The Cost and Value of Caregiving

Diana McCalment, Designs for Progress, 2012

In 2009, there were 596,000 Oklahoma citizens acting as caregivers. They provided an estimated 570,000,000 hours of care giving with an annual market value of $6,000,000,000. The economic value of each hour of care in Oklahoma was estimated at $10.44 per hour. This includes caregiving for elderly family members and for family members with intellectual disabilities.1

Long term caregiving has significant financial consequences for caregivers, particularly for women. Informal caregivers who leave the workforce when they are 50 years of age or older personally lose about $303,880over a lifetime: $115,900 in wages, $137,980 in Social Security benefits, and conservatively $50,000 in pension benefits. 1

Caregivers face the loss of income of the care recipient, loss of their own income if they reduce their work hours or leave their jobs, loss of employer-based medical benefits, shrinking of savings to pay caregiving costs, and a threat to their retirement income due to fewer contributions to pensions and other retirement vehicles.

On March 22, 2012, 6,563 people with intellectual disabilities were receiving care in a parent or relative’s home, having requested services from the Department of Human Services. Assuming each person has a caregiver, that means over 6563 Oklahomans were involved in long term caregiving for people with intellectual disabilities. 2

 If the national statistics for economic impact quoted above are used, that means Oklahomans caring for people on the Waiting List loose $1,993,839,400 in wages over their lifetimes. At a 5% state income tax rate, the state of Oklahoma looses $99,691,970 in potential state tax dollars. However, those numbers are based on a person leaving the workforce at age 50. For many of the caregivers involved with people with disabilities, the age at which they left the workforce was much earlier.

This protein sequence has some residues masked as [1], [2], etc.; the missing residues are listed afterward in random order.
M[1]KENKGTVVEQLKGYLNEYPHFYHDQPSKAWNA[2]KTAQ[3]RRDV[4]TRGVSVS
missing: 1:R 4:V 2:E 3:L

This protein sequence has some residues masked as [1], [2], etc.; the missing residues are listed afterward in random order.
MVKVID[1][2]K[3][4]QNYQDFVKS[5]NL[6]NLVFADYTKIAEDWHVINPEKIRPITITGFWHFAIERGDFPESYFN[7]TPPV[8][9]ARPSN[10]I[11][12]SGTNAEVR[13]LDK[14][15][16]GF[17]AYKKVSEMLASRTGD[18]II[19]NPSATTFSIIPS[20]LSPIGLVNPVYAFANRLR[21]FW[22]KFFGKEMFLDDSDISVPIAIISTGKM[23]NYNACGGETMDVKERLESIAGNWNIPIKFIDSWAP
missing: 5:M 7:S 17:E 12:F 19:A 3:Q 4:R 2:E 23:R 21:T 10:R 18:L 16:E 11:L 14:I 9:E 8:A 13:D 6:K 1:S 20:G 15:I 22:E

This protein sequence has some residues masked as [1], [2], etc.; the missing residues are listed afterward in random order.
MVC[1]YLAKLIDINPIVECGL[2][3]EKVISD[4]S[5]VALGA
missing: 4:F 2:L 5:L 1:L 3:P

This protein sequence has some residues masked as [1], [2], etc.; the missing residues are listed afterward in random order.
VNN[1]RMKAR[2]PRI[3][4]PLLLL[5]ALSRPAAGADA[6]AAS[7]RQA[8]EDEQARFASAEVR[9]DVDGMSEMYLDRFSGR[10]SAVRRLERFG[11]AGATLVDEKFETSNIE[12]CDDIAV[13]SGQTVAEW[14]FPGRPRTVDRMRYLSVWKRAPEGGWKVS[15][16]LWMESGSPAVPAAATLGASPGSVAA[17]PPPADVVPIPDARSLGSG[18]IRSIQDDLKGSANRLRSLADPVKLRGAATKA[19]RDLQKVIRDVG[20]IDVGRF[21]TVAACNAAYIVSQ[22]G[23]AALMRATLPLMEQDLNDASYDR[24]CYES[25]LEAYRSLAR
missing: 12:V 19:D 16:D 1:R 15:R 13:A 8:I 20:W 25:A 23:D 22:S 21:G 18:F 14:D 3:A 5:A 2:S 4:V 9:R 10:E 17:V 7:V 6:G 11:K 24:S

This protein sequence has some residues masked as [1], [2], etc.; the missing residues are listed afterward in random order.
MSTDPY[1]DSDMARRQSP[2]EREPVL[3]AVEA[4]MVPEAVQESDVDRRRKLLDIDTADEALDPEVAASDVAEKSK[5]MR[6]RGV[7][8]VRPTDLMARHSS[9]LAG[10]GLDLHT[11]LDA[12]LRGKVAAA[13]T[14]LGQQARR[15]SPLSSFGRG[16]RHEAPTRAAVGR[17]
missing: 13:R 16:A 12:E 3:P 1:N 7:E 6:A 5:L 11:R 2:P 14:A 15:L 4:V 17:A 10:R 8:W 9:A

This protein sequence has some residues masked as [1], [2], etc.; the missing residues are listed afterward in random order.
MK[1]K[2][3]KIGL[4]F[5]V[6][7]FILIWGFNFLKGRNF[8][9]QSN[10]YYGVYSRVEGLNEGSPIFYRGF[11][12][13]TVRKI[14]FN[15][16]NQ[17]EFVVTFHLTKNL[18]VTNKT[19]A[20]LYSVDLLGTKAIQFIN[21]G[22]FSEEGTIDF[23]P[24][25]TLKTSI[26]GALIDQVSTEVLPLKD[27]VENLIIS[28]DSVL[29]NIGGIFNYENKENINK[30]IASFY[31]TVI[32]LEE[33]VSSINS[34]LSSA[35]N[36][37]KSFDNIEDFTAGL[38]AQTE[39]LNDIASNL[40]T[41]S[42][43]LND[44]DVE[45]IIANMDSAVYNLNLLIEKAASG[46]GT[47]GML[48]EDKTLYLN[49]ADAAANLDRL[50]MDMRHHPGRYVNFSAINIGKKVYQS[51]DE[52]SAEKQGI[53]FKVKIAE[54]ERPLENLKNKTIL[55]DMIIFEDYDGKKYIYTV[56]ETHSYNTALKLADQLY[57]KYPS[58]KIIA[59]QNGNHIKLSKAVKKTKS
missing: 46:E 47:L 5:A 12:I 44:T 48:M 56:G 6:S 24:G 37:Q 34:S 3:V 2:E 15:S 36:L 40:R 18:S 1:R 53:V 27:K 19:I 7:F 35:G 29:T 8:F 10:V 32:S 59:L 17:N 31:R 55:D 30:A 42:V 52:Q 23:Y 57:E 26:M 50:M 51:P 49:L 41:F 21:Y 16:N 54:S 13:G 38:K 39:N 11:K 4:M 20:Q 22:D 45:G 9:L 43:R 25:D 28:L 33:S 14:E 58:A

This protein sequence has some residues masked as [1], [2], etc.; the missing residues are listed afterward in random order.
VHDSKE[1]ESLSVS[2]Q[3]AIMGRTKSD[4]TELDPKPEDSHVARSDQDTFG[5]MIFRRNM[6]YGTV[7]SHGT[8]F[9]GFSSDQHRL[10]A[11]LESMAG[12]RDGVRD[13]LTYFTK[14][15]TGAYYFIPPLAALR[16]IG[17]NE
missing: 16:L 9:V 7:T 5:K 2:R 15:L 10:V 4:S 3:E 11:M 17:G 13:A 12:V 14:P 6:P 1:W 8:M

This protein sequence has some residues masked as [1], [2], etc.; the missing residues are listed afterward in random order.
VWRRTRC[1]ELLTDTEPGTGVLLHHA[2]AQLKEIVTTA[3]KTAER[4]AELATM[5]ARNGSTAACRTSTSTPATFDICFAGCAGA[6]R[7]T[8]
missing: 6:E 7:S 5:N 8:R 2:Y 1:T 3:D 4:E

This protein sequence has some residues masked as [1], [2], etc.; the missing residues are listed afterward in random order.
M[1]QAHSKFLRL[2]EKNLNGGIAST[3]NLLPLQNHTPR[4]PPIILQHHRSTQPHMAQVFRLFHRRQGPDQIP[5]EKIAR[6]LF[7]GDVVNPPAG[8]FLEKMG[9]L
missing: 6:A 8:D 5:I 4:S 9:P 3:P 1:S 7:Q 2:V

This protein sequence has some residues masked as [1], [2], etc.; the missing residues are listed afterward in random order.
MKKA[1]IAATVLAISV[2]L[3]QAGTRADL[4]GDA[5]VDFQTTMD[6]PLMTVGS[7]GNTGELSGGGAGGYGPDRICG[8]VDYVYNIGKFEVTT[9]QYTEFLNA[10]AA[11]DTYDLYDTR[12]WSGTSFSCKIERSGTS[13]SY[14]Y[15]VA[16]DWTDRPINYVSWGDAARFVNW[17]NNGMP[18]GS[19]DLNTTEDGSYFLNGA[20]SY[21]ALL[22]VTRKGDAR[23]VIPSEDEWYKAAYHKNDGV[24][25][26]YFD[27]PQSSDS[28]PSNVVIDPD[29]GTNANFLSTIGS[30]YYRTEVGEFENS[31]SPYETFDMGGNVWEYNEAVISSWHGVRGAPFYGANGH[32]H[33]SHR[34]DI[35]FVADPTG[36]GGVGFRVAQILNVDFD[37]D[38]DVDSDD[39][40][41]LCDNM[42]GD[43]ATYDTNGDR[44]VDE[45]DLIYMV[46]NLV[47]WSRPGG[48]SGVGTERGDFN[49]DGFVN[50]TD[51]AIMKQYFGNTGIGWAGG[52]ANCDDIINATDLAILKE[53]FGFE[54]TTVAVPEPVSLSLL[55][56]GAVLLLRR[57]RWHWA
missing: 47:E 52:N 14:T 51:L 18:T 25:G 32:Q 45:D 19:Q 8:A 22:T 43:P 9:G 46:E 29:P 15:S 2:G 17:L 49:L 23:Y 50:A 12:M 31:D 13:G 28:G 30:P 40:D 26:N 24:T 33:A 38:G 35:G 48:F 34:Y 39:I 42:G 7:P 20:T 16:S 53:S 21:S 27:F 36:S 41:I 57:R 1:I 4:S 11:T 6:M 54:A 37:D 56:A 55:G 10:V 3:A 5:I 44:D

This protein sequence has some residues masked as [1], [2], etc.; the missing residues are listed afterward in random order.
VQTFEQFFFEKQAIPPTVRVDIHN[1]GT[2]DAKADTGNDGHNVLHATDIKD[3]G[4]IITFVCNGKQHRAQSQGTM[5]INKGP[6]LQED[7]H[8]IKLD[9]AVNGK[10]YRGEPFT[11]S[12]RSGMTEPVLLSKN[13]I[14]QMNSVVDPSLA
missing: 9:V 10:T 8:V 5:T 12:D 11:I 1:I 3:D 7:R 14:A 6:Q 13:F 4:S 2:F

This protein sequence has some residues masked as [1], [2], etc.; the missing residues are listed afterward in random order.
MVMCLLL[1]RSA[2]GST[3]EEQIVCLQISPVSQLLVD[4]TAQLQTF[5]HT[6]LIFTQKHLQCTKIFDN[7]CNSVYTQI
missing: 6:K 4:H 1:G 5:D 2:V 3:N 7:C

Another facet of caregiving is the economic value of the service provided. If each caregiver for a person on the Waiting List provided only 40 hours of care per week, 50 weeks a year, the economic value of their caregiving would be $137,035,440 annually. Obviously, most caregivers provide the service more than 40 hours per week.

Caregiving also has a substantial impact on business. Lost productivity due to informal caregiving costs businesses $33.6 billion per year.4 These costs include those associated with replacing employees, absenteeism, workday distractions, supervisory time, and reductions in hours from full-time to part-time. The average annual cost to employers per full-time employed caregiver is $2,110.3

Additionally, recent research shows a link between employed family caregivers of older relatives and their health care costs. In this study, employers were found to be paying about 8 percent more for the health care of employees with eldercare responsibilities compared to non caregiving employees, potentially costing U.S. businesses an additional estimated $13.4 billion per year.4

Working caregivers often suffer many work-related difficulties due to their “second careers” as caregivers. Sixty-seven percent of family caregivers report conflicts between caregiving and employment, resulting in reduced work hours or unpaid leave.6

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1 AARP Public Policy Institute. Valuing the Invaluable: 2011 Update: The Growing Contributions and Costs of Family Caregiving. Washington, DC.

2 www.OKWaitinglist.org: March 22, 2012 Notes from the Waiting List Meeting

MetLife Mature Market Institute and NAC, MetLife Caregiving Study: Productivity Losses to U.S. Business (Westport, CT: MetLife Mature Market Institute, and Bethesda, MD: NAC, 2006). The lost productivity estimates are based on the 2004 survey of U.S. caregivers conducted by NAC and AARP, Caregiving in the U.S. 2004.

4 MetLife Mature Market Institute, NAC, and University of Pittsburgh, MetLife Study of Working Caregivers and Employer Health Care Costs (Westport, CT: MetLife Mature Market Institute, February 2010).

5 Metropolitan Life Insurance Company and National Alliance for Caregiving (1997, June). The Metlife study of employer costs for working caregivers. Connecticut: Metropolitan Life Insurance Company.

6 Family Caregiver Alliance (2009). 2009 National Policy Statement. San Francisco, CA.

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